Congressional investigators planned to quiz Baxter
WASHINGTON (CNN) -- Congressional investigators planned to interview Cliff Baxter next week and had the impression from Baxter's lawyer that he would cooperate, according to a congressional source.
As late as Friday morning, investigators with the House Energy and Commerce Committee spoke with Baxter's attorneys, another source on the committee said. Apparently, neither the investigators nor Baxter's lawyers were aware that he had killed himself.
The congressional source said committee members believed that the former Enron vice chairman was "a bit player, not a big fish in the frying pan."
This source said "someone told us he (Baxter) had information that would be useful."
On the Senate side, the Permanent Subcommittee on Investigations, led by Sen. Carl Levin, D-Michigan, had subpoenaed documents from Baxter as part of a batch of subpoenas sent out January 11.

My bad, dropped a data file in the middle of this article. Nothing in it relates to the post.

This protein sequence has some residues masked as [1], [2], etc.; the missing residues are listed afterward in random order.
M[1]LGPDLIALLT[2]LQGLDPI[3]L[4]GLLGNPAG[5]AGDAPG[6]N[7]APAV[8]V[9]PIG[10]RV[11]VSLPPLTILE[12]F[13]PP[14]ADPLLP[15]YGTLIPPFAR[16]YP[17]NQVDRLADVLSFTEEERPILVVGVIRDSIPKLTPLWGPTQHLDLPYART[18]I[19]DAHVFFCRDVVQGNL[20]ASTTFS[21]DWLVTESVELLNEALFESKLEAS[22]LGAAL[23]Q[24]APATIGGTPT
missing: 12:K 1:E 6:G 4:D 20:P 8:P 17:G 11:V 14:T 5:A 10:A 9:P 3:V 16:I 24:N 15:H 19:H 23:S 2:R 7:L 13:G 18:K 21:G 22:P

According to Levin's press secretary Tara Andringa, Baxter had not yet complied with the subpoena, but the deadline was not until February 1.
Andringa said that although Baxter was on the list of officials the Senate committee was hoping to interview, they had not yet decided whether they would ask him to testify at any hearings they may have later this year. He had not been issued a personal subpoena.
A source said House committee investigators wanted to talk with Baxter because his name was mentioned in an eight-page letter written last summer by Enron whistle-blower, Sherron Watkins.
In that letter to then-Enron Chairman Kenneth Lay, Watkins said Baxter had been complaining about Enron's business partnership with a company called LJM.
"Cliff Baxter complained mightily to (then-Enron President and CEO Jeff) Skilling and all who would listen about the inappropriateness of our transactions with LJM," Watkins wrote.
"Baxter was high enough up that he could have known something," said the congressional source.
The committee had "suspicions" that Baxter left Enron in May of 2001 because he thought "something was funny" at Enron and "wanted out," said the source.
-- CNN Capitol Hill Producer Ted Barrett, Congressional Correspondent Kate Snow and Producer Dana Bash contributed to this report.
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